A day and night in Wadi Rum

Trip Start Sep 27, 2008
Trip End Oct 18, 2008

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Bedouin Roads

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Saturday, October 11, 2008

On October 10, we headed to Wadi Rum--leaving Petra early in the morning. We were to spend 2 days/nights in the desert, riding camels, 4-wheeling and hiking to enjoy the landscape. We began with 3 funny British tourists and 2 Bedouin guides.

I learned some things in Wadi Rum. Here they are in no particular order.

1) Riding a camel is no easy affair. They kneel down, and you climb up. And then they stand up--back end first, which sends you nearly over the front. And then up comes the front. Camels are tall--the ground is way down there. My camel, Lulu was a chatty five year old (Seriously, she grunted, hummed and snorted into the other camels' ears just about every minute of our time together).

2) A camel saddle is not comfortable. First of all--it begins with a piece of wood shaped like this: ^ to fit over the camel's hump. There are 2 horns to hold on to...and likely to keep you in the saddle and on the camel during the standing up/lying down process. Then a few pillows and blankets are strapped over the wooden ^. There are no stirrups. After about 20 minutes of legs dangling, you can no longer feel your legs. We learned by watching the Bedouin to put one leg up and over the camel's neck--almost side-saddle. This let the blood flow again. Alternating legs was a necessity.

3) Taking pictures from a moving camel is hit or miss. They plod along and it's a bumpy ride. Makes for interesting angles I suppose.

4) Walking in the sand is slow-going and tiring. Camels are smart to take their time--loping along in relative silence (well, not Lulu). It's actually quite peaceful. You can hear the desert silence, the breathing of the camel beneath you.

5) Climbing a sand dune is a serious work-out.

6) Wadi Rum has red sand. It's a beautiful copper color...and sparkles like snow in the sun.

7) Sand gets into everything. Inside your shoes, inside your socks, in your mouth, ears, nose, eyes, hair, food, tea, water, backpacks...and let's hope not too bad in the cameras. Two months later, and I'm still finding the red sand of Wadi Rum.

8) There are a million more stars in the desert. Holy cow at the stars!

9) I'm not a camping girl. Sleeping in a bedouin tent was an experience I'm glad to say I've done...once. The goat hair tents were beautiful and kept us warm in the desert's cold night air. Old mattresses that were like lawn furniture pads were laid out on rugs in the tents and we had an old duvet. Everything smelled old, unwashed. Bryan said it smelled like camels. Lulu didn't smell THAT bad. The old style (hole in the ground) toilets were in a small room built against the huge rock shielding camp. Four stalls and 3 sinks were lit by candles--and 2 small stained glass windows. Despite the sleeping and toilet experiences--we ate a wonderful meal (Hunger makes a good sauce as they say in Ireland), and I slept like a log. And I did enjoy sitting in the cold morning air watching the sun rise--and then brushing my teeth out in the wide open desert.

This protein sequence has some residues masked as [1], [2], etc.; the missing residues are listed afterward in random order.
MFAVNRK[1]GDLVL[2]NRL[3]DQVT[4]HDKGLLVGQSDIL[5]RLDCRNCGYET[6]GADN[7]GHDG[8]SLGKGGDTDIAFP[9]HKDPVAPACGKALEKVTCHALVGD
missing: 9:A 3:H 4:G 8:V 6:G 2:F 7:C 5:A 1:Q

10) Sitting around a camp fire just before the sun comes up and enjoying a cup of tea and a laugh is a great way to start the day. The British folks slept near a Polish couple. Apparently, the Polish guy made a variety of noises in the night that kept a lot of people awake. Their wit and sarcasm had us all rolling--

"He sounded like a camel...like a dozen camels...like a pregnant camel plus birds".
"Maybe it's the wife?"
"I don't think she's the size to produce such a sound"

When the Polish guy came over to the camp fire, the British guy asked "How'd you sleep?"
The Polish guy, "Lovely".
"Incredible!" said the British guy.

We sat there laughing in the warmth of the sun and the heat of the fire--eating boiled eggs and drinking tea.

11) When it's time to go, it's time to go. We decided to forego another day/night in the desert and hopped on the truck when it left for the village. The Bedouin Roads guys were great about our sudden change in plans. We got in our car, joined now by the 3 Brits who needed a lift to Aqaba and headed out.
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